Indigo is more than just a color and a prefix for the popular folk-rock duo Girls. It’s actually a natural dye extracted from plants that is now commonly used to color your blue jeans. Once upon a time, however, blue dyes were quite rare, and the process for extracting indigo ultimately proved to be an important discovery in textile history. Read on to learn more!
Made from the Best Indigofera Juice on Earth
Though indigo dye can be derived from a variety of plants, it is most commonly obtained from those in the Indigofera genus, especially Indigofera tinctoria—hence the name. These plants can be found in abundance throughout Asia and the Indian subcontinent, and it is therefore unsurprising that ancient Indians were the first to make extensive use of indigo dye.
I. tinctoria was first domesticated in India, and the colorant derived from it is amongst the oldest used for textile dyeing and printing. After it rose to prominence in India, indigo became common in what are now China, Japan, and other Asia nations.
India was not only the primary center for the actual, physical act of indigo dyeing in the ancient world, it was also the primary supplier of the pigment to Europe, dating as far back as the Greco-Roman days. In ancient Greece and Rome, indigo dye and anything dyed with indigo were considered luxury products. India is so closely associated with the indigo trade, in fact, that the Greek word for the dye—indikόn—literally means “Indian”. Those lazy Romans reduced it to indicum, and the even lazier English eventually turned it into “indigo.”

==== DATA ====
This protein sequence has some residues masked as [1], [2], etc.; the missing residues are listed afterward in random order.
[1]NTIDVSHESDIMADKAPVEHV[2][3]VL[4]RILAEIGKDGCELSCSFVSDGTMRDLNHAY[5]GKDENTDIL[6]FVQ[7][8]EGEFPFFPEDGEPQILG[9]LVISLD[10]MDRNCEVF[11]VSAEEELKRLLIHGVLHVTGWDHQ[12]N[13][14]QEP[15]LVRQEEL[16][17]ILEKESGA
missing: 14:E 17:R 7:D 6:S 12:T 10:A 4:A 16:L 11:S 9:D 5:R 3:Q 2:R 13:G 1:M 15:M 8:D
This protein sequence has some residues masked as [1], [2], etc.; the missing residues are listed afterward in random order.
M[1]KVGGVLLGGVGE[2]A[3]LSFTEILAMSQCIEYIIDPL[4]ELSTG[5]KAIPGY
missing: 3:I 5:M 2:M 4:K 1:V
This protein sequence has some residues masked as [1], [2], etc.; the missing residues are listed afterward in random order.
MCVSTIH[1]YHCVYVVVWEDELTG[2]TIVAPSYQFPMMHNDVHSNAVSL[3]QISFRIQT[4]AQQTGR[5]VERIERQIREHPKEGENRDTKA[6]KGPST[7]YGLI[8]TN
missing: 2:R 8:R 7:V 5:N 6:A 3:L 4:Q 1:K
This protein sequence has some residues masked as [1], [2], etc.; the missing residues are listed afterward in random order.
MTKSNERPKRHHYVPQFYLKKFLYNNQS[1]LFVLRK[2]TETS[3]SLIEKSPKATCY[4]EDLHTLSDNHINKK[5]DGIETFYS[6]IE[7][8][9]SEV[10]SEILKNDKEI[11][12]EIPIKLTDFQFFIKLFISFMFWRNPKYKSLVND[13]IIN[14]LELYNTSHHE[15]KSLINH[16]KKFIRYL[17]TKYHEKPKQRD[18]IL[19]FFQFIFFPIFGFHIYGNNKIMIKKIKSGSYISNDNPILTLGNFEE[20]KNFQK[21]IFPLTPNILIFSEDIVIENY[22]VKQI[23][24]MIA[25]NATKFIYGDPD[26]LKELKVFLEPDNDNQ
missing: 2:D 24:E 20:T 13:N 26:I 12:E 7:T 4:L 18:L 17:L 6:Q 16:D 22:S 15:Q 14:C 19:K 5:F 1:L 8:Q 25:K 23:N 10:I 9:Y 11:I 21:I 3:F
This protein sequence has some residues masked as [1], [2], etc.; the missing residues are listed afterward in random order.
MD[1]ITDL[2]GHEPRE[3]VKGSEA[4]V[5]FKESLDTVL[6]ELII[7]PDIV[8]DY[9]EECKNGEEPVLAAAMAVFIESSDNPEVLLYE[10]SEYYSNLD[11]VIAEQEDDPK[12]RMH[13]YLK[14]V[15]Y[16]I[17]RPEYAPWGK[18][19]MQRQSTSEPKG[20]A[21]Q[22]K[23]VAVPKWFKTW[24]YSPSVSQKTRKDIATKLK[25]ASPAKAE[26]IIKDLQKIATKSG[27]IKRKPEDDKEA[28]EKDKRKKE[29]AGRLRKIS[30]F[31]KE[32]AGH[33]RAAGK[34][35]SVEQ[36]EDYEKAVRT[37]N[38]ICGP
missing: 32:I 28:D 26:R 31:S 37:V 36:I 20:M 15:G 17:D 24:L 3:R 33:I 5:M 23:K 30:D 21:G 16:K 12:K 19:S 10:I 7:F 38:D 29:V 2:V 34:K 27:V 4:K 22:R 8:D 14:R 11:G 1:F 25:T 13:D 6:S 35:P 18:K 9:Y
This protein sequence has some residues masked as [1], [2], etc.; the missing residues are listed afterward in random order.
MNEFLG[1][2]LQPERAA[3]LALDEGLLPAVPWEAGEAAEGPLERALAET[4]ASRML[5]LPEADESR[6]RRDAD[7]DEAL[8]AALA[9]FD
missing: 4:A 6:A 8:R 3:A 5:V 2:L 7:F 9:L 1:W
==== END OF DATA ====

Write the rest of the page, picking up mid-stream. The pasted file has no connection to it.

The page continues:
Cuneiform tablets from the 7th century BCE provide a recipe for dyeing wool with indigo, showing just how far back the practice dates. (Though it likely goes back even further than that.) Ancient Romans used it for painting and as an ingredient in medicines and cosmetics. In the Middle Ages, a chemically-identical dye derived from the woad plant was used to mimic indigo dye, but true indigo was still viewed as superior and remained a luxury item.
Indigo from India To Go
This remained more or less the case until the late 1400s, when Portuguese explorer Vasco “Grande Vasco” de Gama “discovered” a sea route to India, opening up direct trade between the Indian and European markets and cutting out those pesky Persian and Greek middlemen who had driven up prices.
Expanding European empires of the day soon established numerous indigo plantations in their tropical territories to keep up with growing demand for the now-inexpensive dye. Jamaica, the Virgin Islands, and what is now South Carolina all had expansive indigo fields during this period. Those buzzkills in France and Germany quickly outlawed imported indigo to protect their struggling local woad dye industries.
Natural indigo continued to be massively popular for centuries to come. In 1897, over 2,700 square miles (7,000 square kilometers) of farmland worldwide were used to grow indigo-producing plants—nearly three times the size of the nation of Luxembourg. Over 19,000 tons of indigo were produced from these and other plant sources.
With continuing advances in organic chemistry came synthetic indigo pigments. By 1914, production from natural sources was down to a mere 1,000 tons worldwide. As of 2002, worldwide production of synthetic indigo had topped 17,000 tons.